You wouldn't think that rosary makers would be affected by swings in fashion. But if we buy our beads from many different sources - most of them secular - it does make a difference. I've run into it three times now.
Earlier this year, when I wanted to make a "real stuff" November birthstone rosary, I wasn't able to find topaz-colored topaz. I could find tons of blue topaz, lots of pink topaz, and a fair amount of "imperial" (golden yellow) topaz. But topaz of that dark golden-brown color we call "topaz"? Not a stone. I found some reconstructed topaz-colored topaz on a site selling rosary parts, so ended up using that; reconstructed = reformed from the scraps left over after stone cutting.
I asked about this in the Etsy "materials and techniques" forum, where some knowledgeable stone/gem people hang out, and was told that, these days, most of the topaz that's mined is heated to become one of the more popular colors, so there's not much sold in the original color and what is sold is very expensive. That's probably one reason citrine has become a widely-accepted alternative to topaz as the November birthstone; I already had a couple of citrine rosaries for sale, but really wanted some topaz.
As the flip side to that, I also have a blue topaz rosary for sale as a December birthstone rosary. Although, actually, the traditional December birthstone is blue zircon, both blue topaz and turquoise have become accepted alternatives. With all that blue topaz out there, some of it is relatively inexpensive. I wasn't surprised that it was difficult to find nice, not over-the-moon expensive blue zircon, as it is rare - especially in stones large enough to make a rosary from. I was able to make a miniature rosary from the "real stuff". What surprised me was how difficult it was to find blue zircon glass beads. One Etsy seller had some for sale, but not enough for an entire rosary. I even asked at a couple of the big online Czech glass sellers. They didn't have blue zircon listed but tried to sell me some teal instead (one actually told me they had blue zircon but sent me teal). What's up with that? It's a birthstone, after all, and really quite a pretty color. I finally found some on Ebay - and it was my first and still only Ebay purchase. The people I bought it from are now going out of business and I plan to buy a lot of blue zircon glass beads from them before they shut their virtual doors. My requests - and possibly requests from others - do seem to have made a difference, as I can now find blue zircon Czech glass at a few places I wasn't able to find it eight months ago.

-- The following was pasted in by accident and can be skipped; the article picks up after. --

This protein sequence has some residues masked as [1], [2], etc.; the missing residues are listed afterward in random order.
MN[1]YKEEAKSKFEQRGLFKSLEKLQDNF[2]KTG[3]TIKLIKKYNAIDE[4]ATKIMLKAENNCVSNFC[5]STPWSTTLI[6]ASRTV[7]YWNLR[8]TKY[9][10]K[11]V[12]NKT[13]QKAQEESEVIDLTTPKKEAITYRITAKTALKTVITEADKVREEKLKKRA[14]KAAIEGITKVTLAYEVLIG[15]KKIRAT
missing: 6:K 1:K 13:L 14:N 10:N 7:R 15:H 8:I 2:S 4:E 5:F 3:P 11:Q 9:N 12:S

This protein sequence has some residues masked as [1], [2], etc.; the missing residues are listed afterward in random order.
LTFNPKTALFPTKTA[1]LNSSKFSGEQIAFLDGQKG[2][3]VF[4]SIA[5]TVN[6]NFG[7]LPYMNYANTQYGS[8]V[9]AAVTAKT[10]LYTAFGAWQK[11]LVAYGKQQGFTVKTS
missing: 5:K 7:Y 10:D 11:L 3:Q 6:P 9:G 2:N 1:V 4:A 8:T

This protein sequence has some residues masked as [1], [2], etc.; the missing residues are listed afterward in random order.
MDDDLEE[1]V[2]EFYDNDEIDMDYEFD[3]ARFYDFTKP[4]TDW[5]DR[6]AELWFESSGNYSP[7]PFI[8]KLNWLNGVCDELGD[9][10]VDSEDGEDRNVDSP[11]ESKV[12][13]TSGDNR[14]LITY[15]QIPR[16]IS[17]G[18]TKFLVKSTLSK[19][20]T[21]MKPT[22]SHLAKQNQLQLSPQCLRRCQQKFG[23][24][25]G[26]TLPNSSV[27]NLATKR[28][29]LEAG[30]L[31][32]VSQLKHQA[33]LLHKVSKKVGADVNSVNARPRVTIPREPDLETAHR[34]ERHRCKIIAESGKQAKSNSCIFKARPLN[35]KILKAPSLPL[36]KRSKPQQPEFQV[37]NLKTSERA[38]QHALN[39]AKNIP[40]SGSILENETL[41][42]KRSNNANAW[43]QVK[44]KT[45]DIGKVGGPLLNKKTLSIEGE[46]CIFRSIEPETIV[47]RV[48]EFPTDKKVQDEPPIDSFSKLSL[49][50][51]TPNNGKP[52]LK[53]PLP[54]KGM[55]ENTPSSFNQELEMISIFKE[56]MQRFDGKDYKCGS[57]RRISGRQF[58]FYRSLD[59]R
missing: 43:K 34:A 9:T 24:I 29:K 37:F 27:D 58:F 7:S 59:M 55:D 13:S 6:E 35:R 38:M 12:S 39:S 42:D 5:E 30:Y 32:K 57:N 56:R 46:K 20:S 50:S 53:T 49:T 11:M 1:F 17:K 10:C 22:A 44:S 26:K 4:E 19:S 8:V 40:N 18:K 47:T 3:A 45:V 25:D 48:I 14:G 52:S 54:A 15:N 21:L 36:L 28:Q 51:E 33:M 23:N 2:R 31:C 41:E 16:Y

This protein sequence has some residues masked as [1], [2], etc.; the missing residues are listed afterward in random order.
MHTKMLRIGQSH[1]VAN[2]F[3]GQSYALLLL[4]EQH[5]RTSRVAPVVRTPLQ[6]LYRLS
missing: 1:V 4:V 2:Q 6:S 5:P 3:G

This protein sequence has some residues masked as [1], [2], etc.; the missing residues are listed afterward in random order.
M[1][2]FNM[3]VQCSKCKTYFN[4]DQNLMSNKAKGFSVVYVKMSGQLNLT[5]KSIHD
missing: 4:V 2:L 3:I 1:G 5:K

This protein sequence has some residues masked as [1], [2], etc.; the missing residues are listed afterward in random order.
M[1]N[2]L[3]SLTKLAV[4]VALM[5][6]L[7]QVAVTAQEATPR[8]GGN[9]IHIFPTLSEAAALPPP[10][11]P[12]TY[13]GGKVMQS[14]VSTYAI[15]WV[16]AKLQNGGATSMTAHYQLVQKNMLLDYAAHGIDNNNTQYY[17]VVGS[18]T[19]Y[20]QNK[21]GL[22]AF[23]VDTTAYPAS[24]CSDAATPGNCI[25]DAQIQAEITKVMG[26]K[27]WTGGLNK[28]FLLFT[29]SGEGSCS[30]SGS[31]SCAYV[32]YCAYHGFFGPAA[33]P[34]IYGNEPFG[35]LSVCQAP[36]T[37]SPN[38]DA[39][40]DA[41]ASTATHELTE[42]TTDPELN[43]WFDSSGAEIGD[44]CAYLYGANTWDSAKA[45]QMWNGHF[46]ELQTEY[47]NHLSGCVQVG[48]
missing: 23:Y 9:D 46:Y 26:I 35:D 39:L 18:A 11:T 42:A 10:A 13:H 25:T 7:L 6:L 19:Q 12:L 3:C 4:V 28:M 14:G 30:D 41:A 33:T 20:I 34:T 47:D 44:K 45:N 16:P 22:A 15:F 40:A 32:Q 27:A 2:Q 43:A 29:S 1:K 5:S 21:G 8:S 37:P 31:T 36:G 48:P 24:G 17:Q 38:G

So much for birthstones. My latest obstacle, and the one prompting this post, is black obsidian. Somewhat like the search for topaz-colored topaz, this one seems counterintuitive, I mean, what color is obsidian? Black, right? But what's mostly for sale is snowflake obsidian and mahogany obsidian. Now, I like snowflake obsidian well enough and I love mahogany obsidian, but I have a customer who's requested two rosaries made specifically of black obsidian. I've ordered the stones for one of the rosaries: 6mm rounds, which weren't too difficult to find on Etsy. But the second rosary needs to be larger, and finding 8-10mm beads (preferably in oval or rice shape) has turned out to be a problem. I haven't given up yet. I still need to look in a couple of local bead shops that carry stones. I also have some sitting in my "shopping cart" at an online site - but it's a site where I haven't found the stones to be of very good quality. If I can't find something locally, I'll probably order from that site and keep my fingers crossed. (There are also some things out there called rainbow obsidian and gold-sheen obsidian. I don't know anything about these, but suspect they're not naturally-occurring. They're not what I'm looking for, anyway.)
I don't know what the point of all this has been, except to vent - and maybe find out if other people have had similarly frustrating experiences or discovered sources I've missed. But that's the way it is.